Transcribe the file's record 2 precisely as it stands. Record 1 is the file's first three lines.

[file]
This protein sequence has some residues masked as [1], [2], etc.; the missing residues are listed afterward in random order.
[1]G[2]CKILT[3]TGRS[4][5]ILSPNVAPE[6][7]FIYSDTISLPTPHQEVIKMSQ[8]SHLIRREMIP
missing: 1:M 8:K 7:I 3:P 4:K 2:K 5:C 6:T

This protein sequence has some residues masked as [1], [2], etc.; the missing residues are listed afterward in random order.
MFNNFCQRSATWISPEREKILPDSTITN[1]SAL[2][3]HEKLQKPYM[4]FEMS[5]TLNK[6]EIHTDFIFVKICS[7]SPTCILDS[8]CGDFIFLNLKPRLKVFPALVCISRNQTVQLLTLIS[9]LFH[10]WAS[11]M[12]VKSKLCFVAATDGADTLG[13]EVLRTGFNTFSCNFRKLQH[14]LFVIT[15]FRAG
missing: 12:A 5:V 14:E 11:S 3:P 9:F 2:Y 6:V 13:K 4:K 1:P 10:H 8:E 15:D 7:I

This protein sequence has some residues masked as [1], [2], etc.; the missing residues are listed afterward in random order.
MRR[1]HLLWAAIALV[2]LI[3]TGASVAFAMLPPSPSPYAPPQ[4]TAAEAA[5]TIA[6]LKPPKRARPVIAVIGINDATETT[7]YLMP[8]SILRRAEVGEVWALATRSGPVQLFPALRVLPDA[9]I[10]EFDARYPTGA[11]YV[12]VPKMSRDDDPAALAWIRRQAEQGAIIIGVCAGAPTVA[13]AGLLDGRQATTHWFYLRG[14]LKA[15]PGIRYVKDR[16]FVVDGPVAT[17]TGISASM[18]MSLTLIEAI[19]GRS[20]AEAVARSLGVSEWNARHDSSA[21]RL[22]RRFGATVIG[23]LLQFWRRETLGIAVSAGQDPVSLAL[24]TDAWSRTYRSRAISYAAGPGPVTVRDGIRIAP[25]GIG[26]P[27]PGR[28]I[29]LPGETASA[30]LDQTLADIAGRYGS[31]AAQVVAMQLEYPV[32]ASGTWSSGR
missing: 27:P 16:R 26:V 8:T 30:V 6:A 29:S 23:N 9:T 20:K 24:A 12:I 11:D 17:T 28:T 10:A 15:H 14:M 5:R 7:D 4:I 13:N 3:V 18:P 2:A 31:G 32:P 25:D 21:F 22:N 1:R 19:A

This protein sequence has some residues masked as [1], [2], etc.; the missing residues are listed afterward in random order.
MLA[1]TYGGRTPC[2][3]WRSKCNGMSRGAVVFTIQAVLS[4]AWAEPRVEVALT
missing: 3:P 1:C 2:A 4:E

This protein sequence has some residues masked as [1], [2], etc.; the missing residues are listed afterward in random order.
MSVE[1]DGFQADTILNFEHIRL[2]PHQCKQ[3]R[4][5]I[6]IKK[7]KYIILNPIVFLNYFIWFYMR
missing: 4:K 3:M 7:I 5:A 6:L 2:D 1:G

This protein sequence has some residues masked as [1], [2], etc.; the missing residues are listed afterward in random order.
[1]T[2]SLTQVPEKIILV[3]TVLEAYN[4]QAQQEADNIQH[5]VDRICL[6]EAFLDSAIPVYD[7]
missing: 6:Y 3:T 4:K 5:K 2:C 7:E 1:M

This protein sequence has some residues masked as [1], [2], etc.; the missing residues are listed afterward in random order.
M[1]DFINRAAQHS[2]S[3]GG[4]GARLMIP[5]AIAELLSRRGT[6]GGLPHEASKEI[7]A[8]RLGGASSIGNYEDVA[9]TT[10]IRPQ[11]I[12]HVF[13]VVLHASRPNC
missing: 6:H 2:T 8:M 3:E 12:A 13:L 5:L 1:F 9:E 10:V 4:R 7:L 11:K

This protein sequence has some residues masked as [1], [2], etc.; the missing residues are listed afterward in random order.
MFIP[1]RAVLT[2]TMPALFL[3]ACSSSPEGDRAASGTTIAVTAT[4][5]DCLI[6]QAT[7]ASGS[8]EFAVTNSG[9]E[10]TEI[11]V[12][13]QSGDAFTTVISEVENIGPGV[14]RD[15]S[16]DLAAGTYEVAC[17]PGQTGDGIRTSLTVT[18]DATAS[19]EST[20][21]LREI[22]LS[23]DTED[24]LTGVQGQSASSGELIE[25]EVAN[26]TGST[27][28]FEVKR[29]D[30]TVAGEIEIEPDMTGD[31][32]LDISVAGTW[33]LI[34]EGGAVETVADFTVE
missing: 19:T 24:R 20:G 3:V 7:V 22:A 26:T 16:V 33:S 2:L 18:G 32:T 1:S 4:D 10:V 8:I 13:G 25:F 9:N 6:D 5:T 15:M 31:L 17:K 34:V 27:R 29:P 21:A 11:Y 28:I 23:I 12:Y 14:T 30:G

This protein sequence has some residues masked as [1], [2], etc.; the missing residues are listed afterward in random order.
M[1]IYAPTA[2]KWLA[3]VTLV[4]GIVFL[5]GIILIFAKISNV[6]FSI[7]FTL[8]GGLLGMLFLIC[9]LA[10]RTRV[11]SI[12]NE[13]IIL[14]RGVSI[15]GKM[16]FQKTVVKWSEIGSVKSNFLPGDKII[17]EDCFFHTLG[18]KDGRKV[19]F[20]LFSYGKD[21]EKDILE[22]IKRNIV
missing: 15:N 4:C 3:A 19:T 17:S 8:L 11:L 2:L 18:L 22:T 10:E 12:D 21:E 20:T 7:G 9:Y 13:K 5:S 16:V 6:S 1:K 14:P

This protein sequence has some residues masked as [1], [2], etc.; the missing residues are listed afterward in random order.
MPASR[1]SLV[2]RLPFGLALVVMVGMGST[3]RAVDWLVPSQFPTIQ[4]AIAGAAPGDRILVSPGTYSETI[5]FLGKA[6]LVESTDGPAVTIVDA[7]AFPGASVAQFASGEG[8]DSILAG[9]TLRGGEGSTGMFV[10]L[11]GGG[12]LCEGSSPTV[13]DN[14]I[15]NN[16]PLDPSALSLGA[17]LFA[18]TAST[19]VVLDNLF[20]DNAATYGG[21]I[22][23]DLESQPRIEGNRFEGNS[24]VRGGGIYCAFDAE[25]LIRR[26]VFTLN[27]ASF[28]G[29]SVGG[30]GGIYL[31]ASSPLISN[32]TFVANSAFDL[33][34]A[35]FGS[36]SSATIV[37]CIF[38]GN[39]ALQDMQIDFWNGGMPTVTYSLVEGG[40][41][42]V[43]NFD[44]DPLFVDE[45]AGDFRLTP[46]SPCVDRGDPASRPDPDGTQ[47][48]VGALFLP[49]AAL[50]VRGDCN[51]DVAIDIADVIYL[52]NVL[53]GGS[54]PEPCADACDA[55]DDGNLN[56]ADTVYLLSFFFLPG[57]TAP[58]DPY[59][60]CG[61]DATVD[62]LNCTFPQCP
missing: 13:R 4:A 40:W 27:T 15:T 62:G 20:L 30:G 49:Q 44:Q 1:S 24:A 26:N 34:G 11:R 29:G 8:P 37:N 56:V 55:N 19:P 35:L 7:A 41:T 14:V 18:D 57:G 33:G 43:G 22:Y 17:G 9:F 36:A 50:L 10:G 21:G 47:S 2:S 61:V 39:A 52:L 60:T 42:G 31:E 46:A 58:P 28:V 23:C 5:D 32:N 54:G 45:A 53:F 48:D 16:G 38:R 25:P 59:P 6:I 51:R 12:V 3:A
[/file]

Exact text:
This protein sequence has some residues masked as [1], [2], etc.; the missing residues are listed afterward in random order.
MFNNFCQRSATWISPEREKILPDSTITN[1]SAL[2][3]HEKLQKPYM[4]FEMS[5]TLNK[6]EIHTDFIFVKICS[7]SPTCILDS[8]CGDFIFLNLKPRLKVFPALVCISRNQTVQLLTLIS[9]LFH[10]WAS[11]M[12]VKSKLCFVAATDGADTLG[13]EVLRTGFNTFSCNFRKLQH[14]LFVIT[15]FRAG
missing: 12:A 5:V 14:E 11:S 3:P 9:F 2:Y 6:V 13:K 4:K 1:P 10:H 8:E 15:D 7:I